Type of Document Dissertation Author Belling Abler, Rebecca Alicia Author's Email Address email@example.com URN etd-04282004-124014 Title Trace metal effects on ectomycorrhizal growth, diversity, and colonization of host seedlings Degree PhD Department Biology Advisory Committee
Advisor Name Title Miller, Orson K. Jr. Committee Chair Daniels, Walter Lee Committee Member Eick, Matthew J. Committee Member Jones, Robert H. Committee Member Nilsen, Erik T. Committee Member Keywords
- trace metals
- fungal diversity
- soil disturbance
- Ectomycorrhizal fungi
Date of Defense 2004-03-31 Availability unrestricted AbstractEctomycorrhizal fungi are essential to seedling establishment in disturbed sites. This dissertation examines the effects of trace metals and soil disturbance on ectomycorrhizal fungi in the laboratory and the field. The first experiment assessed Cu and Zn impact on growth of three ectomycorrhizal species in pure culture. Suillus granulatus and Pisolithus tinctorius were more tolerant to Cu than Paxillus involutus, however, none of the species grew at 250 ppm Cu. Suillus granulatus had the highest Zn tolerance, followed by Paxillus involutus and Pisolithus tinctorius. Sectoring observed in Suillus granulatus was deemed spontaneous and not involved in metal tolerance.
The second experiment examined the adsorption of copper and zinc to acidic Uchee fine loamy sand. Contrary to expectations, the soil adsorbed up to 667 ppm Cu and 238 ppm Zn. Adsorption occurred mainly in the non-crystalline fraction of the soil. This analysis is a new approach in mycorrhizal research, and the crucial need for such tactics is discussed.
The third experiment surveyed ectomycorrhizae on a mine reclamation project in Wise County, Virginia. Pinus strobus trees planted 1, 8, 13, and 25 years prior to the experiment were sampled. Colonization was lower than in well developed soils, but occurred on all seedlings. Increased colonization and a late stage mycobiont (Tuber) occurred on roots taken from the 25 year old subsite. A new observation was made of Suillus americanus on one year old seedlings. Lack of species overlap among sites suggests localized inoculum sources.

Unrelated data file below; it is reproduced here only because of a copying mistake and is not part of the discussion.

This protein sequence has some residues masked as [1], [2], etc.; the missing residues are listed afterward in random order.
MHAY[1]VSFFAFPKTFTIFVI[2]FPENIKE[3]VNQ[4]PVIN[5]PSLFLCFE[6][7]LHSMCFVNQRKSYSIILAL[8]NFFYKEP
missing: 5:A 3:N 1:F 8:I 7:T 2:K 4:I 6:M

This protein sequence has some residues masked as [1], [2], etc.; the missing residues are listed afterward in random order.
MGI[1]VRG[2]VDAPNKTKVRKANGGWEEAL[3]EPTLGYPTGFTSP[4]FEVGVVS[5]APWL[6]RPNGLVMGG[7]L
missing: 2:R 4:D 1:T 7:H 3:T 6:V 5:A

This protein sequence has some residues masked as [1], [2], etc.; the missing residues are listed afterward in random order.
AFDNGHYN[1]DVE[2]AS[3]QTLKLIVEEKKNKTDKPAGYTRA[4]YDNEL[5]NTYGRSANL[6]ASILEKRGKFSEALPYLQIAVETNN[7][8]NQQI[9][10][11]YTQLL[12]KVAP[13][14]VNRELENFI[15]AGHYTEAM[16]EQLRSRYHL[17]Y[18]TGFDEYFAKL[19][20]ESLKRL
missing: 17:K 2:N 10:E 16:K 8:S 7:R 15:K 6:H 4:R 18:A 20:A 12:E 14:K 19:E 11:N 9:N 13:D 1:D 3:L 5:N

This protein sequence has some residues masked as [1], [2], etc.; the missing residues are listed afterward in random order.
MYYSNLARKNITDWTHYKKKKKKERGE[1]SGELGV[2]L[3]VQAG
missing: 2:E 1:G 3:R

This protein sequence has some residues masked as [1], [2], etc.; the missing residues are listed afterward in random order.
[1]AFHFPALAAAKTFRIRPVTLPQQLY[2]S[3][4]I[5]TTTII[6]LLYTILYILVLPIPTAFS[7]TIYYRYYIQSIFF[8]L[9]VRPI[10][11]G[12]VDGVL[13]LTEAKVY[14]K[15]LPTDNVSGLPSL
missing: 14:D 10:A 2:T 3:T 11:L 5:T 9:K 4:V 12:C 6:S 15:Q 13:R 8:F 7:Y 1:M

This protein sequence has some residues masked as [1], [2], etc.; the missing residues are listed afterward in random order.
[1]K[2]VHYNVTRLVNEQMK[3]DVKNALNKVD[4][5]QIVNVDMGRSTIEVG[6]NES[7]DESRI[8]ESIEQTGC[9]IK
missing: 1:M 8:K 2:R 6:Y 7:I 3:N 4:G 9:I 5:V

The last experiment explored Pinus strobus and Pinus virginiana seedlings naturally regenerating on acidic, bare-mineral soil exposed by a road cut in Floyd County, Virginia. Ectomycorrhizal colonization ranged between 30 to 80 percent. Wide variation among individual samples suggests patchy inoculum distribution. Scleroderma citrinum, a common early-stage fungus, was dominant throughout. Other early stage genera included Rhizopogon, Pisolithus, and Thelephora. Mid to late stage genera including Suillus and Lactarius were identified. Cenococcum, often a dominant taxon, was a minor taxon here. The unusual presence of the ericoid mycobionts Hymenoscyphus and Oidiodendron is discussed. These results suggest that native inoculum can be an important resource for seedling recruitment.
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